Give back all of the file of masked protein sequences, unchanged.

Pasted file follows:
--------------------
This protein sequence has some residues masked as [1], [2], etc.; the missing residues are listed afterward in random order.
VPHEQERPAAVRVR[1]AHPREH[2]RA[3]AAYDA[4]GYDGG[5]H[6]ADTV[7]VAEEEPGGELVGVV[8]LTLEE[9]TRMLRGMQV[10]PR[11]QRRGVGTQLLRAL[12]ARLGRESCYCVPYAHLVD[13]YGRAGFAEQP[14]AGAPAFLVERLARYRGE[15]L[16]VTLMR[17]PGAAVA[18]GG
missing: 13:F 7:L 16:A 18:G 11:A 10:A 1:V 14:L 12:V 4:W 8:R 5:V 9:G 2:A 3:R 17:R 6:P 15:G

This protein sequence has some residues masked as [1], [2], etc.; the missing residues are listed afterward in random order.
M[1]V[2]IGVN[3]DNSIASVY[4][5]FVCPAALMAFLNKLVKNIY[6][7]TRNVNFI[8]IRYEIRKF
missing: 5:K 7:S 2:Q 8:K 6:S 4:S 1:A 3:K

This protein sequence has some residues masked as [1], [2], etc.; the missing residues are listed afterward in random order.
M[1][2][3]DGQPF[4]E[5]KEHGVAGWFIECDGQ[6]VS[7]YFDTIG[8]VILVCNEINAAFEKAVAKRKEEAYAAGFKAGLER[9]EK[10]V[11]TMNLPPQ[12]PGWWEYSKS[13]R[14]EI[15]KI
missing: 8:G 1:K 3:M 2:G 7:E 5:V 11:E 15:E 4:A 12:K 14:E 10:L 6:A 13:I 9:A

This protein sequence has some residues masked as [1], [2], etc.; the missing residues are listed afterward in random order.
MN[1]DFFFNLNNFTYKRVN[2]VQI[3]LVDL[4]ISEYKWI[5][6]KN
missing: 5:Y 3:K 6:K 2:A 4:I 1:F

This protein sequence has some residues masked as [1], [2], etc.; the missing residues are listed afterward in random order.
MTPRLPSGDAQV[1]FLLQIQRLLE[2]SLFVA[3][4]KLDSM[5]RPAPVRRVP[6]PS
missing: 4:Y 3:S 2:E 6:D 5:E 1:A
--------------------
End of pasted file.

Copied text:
This protein sequence has some residues masked as [1], [2], etc.; the missing residues are listed afterward in random order.
VPHEQERPAAVRVR[1]AHPREH[2]RA[3]AAYDA[4]GYDGG[5]H[6]ADTV[7]VAEEEPGGELVGVV[8]LTLEE[9]TRMLRGMQV[10]PR[11]QRRGVGTQLLRAL[12]ARLGRESCYCVPYAHLVD[13]YGRAGFAEQP[14]AGAPAFLVERLARYRGE[15]L[16]VTLMR[17]PGAAVA[18]GG
missing: 13:F 7:L 16:A 18:G 11:A 10:A 1:V 14:L 12:V 4:W 8:R 5:V 9:G 2:A 3:R 17:R 6:P 15:G

This protein sequence has some residues masked as [1], [2], etc.; the missing residues are listed afterward in random order.
M[1]V[2]IGVN[3]DNSIASVY[4][5]FVCPAALMAFLNKLVKNIY[6][7]TRNVNFI[8]IRYEIRKF
missing: 5:K 7:S 2:Q 8:K 6:S 4:S 1:A 3:K

This protein sequence has some residues masked as [1], [2], etc.; the missing residues are listed afterward in random order.
M[1][2][3]DGQPF[4]E[5]KEHGVAGWFIECDGQ[6]VS[7]YFDTIG[8]VILVCNEINAAFEKAVAKRKEEAYAAGFKAGLER[9]EK[10]V[11]TMNLPPQ[12]PGWWEYSKS[13]R[14]EI[15]KI
missing: 8:G 1:K 3:M 2:G 7:E 5:V 11:E 15:E 4:A 12:K 14:E 10:L 6:A 13:I 9:A

This protein sequence has some residues masked as [1], [2], etc.; the missing residues are listed afterward in random order.
MN[1]DFFFNLNNFTYKRVN[2]VQI[3]LVDL[4]ISEYKWI[5][6]KN
missing: 5:Y 3:K 6:K 2:A 4:I 1:F

This protein sequence has some residues masked as [1], [2], etc.; the missing residues are listed afterward in random order.
MTPRLPSGDAQV[1]FLLQIQRLLE[2]SLFVA[3][4]KLDSM[5]RPAPVRRVP[6]PS
missing: 4:Y 3:S 2:E 6:D 5:E 1:A